A Nova Scotia weightlifting coach has been accused of sexually assaulting a teenager more than five months after three different women made allegations of inappropriate behavior.
According to the Halifax District RCMP, on June 28 they received a report of a sexual assault at nearby Beaver Bank, NS, which led to a criminal investigation.
“RCMP officers learned that a 32-year-old man was involved in a sexual relationship with a 17-year-old female youth over whom he held a position of authority,” an RCMP public relations officer said in a statement to CTV National News. “On August 30, 2022, the 33-year-old man was arrested and later released under conditions.”
The following month, on September 28, Beaver Bank’s Isaac James Smith was indicted on one count of sexual assault and one count of sexual touching in a position of trust. According to the Nova Scotia Attorney’s Office, the charges stem from offenses allegedly committed between January 1 and June 24. The charges were not proven in court.
COMPLAINTS FROM THREE WOMEN
More than five months before the indictment, on April 21, three different women who said they trained with Smith filed complaints about him with Weightlifting Nova Scotia (WNS), which oversees and promotes the sport in the province. CTV National News spoke to two of them in Bedford, NS
“He would make comments about how weak I was, how much weight I was losing, and as a last straw he was like, ‘You know, you look slim and skinny, but at least you haven’t lost your ass,'” Haley told Warnica
“I’ve seen him treat the people around me like trash, which would be a red flag to me, but he was so good at making you think he was the best coach,” added Jane Nicholson .
As a result of her complaints, Smith was banned from WNS competitions, events, programs and initiatives for eight months after an independent investigator “determined that there were 18 discrete allegations of abuse” and “at least 30 violations of the WNS Code.” gave ethics,” reads an Aug. 10 statement on the WNS website. The ethical violations are said to have included unwanted sexualized comments and shaming of athletes. The suspension did not affect Smith’s private coaching business, which WNS has no control over.
CTV National News reviewed the investigator’s letter of determination, which was distributed to the parties involved. It details inappropriate comments about the complainants’ physique, weight and diet, as well as the regular use of the “silent treatment” when Smith’s instructions were not followed. The complainants did not allege inappropriate touching but contended that female athletes were treated differently than their male counterparts.
“He would really follow me on Instagram and see if I would go out to dinner and post a glass of wine on my story, I would go to the gym the next day and he wouldn’t talk to me,” Nicholson said of Smith.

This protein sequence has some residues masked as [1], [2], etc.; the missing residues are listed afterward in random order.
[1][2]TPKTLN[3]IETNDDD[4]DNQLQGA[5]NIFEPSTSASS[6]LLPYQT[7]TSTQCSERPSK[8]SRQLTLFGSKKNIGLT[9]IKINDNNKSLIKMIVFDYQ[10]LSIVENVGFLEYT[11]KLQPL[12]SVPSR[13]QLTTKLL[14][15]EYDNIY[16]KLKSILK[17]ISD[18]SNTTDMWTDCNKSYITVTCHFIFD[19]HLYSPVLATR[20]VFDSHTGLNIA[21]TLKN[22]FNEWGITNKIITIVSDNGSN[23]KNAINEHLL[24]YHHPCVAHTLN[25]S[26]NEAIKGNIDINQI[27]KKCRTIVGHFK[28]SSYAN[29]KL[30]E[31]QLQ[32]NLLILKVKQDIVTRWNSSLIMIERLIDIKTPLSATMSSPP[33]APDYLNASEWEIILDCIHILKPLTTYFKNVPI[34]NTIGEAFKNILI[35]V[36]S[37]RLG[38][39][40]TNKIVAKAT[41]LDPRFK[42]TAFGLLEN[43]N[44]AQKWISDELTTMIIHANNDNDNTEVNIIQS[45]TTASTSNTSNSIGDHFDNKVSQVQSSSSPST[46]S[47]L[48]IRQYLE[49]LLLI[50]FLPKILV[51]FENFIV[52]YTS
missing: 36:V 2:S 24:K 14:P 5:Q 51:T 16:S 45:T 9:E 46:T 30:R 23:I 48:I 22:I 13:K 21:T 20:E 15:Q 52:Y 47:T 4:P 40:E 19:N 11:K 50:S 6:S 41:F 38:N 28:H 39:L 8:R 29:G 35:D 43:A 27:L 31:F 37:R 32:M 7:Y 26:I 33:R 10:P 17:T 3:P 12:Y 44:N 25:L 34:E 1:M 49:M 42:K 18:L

“You can’t go to the national teams without a coach, so I started looking elsewhere,” said Warnica. “As soon as he got wind of it he said he’ll make sure I don’t go to Nationals unless it’s with him.”
The Aug. 10 WNS report on their grievances concluded that Smith had “rehabilitation potential” and would be given “an opportunity to learn from his mistakes and improve his behavior.” After eight months, the suspension could be lifted if he “provides evidence to WNS leadership that he has spent time reflecting on his conduct and is willing to comply with the standards of the WNS code of ethics.”
The suspension was retroactive to April 21, the date of the complaint, meaning it was not in effect – and it was already under investigation – when another complaint was received on June 28.
ADDITIONAL COMPLAINTS AND FEES
In an Oct. 12 statement posted on its website, WNS says it received an additional complaint about Smith on June 28 and issued a “provisional suspension” the next day.
On June 28, the Halifax District RCMP also received a sexual assault report involving Smith, who was charged on September 28.
“On October 3, 2022, WNS received reports and subsequently confirmed in Dartmouth Provincial Court that Smith had been charged with criminal code violations,” the October 12 WNS statement said. “Due to the ongoing criminal case against Smith, the investigation into the June complaint has been delayed indefinitely, meaning that Smith’s June 29 provisional suspension remains in effect.”
WNS also notified Weightlifting Canada Haltérophilie, the sport’s national governing body, which reportedly imposed its own provisional suspension.
“There were still board members and athletes training at that gym, including juniors, so they were still training at that gym through August, including other youth athletes,” Warnica claimed.
Smith’s next court date will be in Dartmouth, NS on the morning of November 16th. Smith, who remains suspended from WNS, could not be reached for comment.
WNS says the outcome of the April complaint was “significantly delayed” due to circumstances beyond its control and that it has since elected a new board with the aim of “creating safe access to weightlifting”.
Simona Jellinek is a Toronto-based attorney specializing in sexual abuse and assault cases.
“It’s time these organizations took a proactive approach to not just deal with past failures, but to ensure their athletes and their children are protected in the future,” Jellinek told CTV National News.
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